The Hunting Hitler team are by no means the first to posit that the fascist dictator spent his final years hiding out in Argentina. Initial investigations and press releases of the 1940’s often allowed for the possibility of Hitler’s continued survival and nobody in either the Soviet, or the allied camps appears to have been 100% convinced of The Fuhrer’s death.

In June of 1945, The Chicago Times reported that Hitler and his wife had absconded to Argentina. This was followed by a number of books, all offering variations on the same story.

The 2014 book Grey Wolf: The Escape of Adolf Hitler by Simon Dunstan and Gerrard Williams contests that Hitler lived in a small village, not far from the foothills of the Andes and died in the early 1960s. The book proved controversial, and was publicly attacked by many historians, but Argentine journalist and historian Abel Basti, who wrote the bestselling book Hitlers Exile (and accused the aforementioned authors of plagiarism) has also claimed proof of Hitler’s arrival to the country. According to Basti’s book, Hitler underwent plastic surgery and then became an art dealer (remember, he was a painter and an art lover).

Basti’s intensive and meticulous research even produced alleged photos of Hitler, Braun and a daughter named Urich living in exile in the country. He also spoke with interviewees, one of whom remembers his family maintaining a close friendship with the exiled Nazi leader. According to Basti, who was interviewed by beforeitsnews.com, the Russian records present “abundant documentation that shows that Hitler had escaped”, all of which paints a chilling portrait of the exiled Nazi leader living out his remaining days in relative peace and never facing justice for his innumerable crimes against humanity.

For now though, the most disturbing piece of evidence for this theory is simply this, why would a man of Hitler’s ambition, drive and rampant egomania spend years building escape tunnels throughout Berlin and then refuse to use them when the time came to do so?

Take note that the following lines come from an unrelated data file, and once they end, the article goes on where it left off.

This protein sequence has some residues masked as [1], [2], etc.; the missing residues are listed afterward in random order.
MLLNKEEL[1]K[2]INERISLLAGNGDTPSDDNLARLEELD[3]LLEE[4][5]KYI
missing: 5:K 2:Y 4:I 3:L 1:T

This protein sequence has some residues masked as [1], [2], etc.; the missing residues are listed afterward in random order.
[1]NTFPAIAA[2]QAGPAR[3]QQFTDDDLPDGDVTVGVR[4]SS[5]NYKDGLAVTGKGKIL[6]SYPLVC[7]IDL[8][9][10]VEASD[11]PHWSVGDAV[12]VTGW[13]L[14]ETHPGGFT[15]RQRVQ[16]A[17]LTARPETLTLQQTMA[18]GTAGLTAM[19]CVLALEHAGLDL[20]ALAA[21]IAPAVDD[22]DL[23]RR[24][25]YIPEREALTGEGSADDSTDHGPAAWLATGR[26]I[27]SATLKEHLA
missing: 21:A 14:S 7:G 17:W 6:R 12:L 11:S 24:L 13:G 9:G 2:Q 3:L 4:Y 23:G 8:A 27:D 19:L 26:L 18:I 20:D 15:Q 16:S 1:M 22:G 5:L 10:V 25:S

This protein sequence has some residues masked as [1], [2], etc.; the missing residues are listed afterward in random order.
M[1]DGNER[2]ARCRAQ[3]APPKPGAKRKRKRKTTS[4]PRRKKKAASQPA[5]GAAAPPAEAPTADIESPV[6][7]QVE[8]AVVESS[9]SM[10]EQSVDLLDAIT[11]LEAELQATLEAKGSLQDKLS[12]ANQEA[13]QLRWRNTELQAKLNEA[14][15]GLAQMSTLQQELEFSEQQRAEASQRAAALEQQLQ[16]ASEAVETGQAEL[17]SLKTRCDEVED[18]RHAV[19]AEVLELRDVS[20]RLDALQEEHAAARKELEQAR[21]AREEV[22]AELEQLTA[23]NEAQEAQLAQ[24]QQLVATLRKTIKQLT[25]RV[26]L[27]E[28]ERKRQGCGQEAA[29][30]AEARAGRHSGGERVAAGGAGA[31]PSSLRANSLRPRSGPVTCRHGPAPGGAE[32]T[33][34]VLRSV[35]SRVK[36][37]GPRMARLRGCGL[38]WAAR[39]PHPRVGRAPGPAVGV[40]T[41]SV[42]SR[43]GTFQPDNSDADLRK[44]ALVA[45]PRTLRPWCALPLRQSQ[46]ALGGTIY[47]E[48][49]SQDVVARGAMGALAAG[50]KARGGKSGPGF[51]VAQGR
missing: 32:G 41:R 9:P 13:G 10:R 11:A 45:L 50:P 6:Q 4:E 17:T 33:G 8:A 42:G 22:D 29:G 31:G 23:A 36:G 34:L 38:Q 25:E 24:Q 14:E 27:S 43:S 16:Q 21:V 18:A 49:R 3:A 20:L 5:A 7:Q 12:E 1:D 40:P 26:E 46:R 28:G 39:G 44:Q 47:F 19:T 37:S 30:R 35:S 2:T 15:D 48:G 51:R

Of course, even if he did escape, Adolf Hitler would have died long ago. Diagnosed with Parkinson’s disease, amongst a plethora of other ailments, he was 56 years old in 1945 and not in good health – and that was 70 years ago. So, any way you slice it, Hitler is definitely dead, which is no bad thing.

Workplace adjustments for employees with a hearing impairment

For employees with a hearing impairment, the presence of sound in the workplace can be a daily challenge and a source of frustration. Robin Christopherson looks at how employers can manage potential problems.

Wherever you work, and whatever your role, there is a strong chance that you are routinely bombarded by noise from a variety of different sources. Telephones ringing, printers whirring, music playing on the shop floor or the constant hum of colleagues talking in a open-plan office, the world of work is full of sound.

According to the Health and Safety Executive, around 17,000 employees in the UK experience deafness, ringing in the ears or other ear conditions caused by excessive noise at work.

Action on Hearing Loss estimates that at least 800,000 people in the UK are severely or profoundly deaf, but this is a small proportion of the 10 million people with some form of hearing loss, of which it estimates that 3.7 million are of working age. There are no exact figures on the numbers of people who use British Sign Language (BSL) to communicate, but the estimate is around 50,000.

An employee’s hearing can be impaired in many ways; there is a whole spectrum of

hearing ability and there are lots of different causes of hearing loss, as well as a variety of possible implications in the workplace.

Types of hearing impairment include: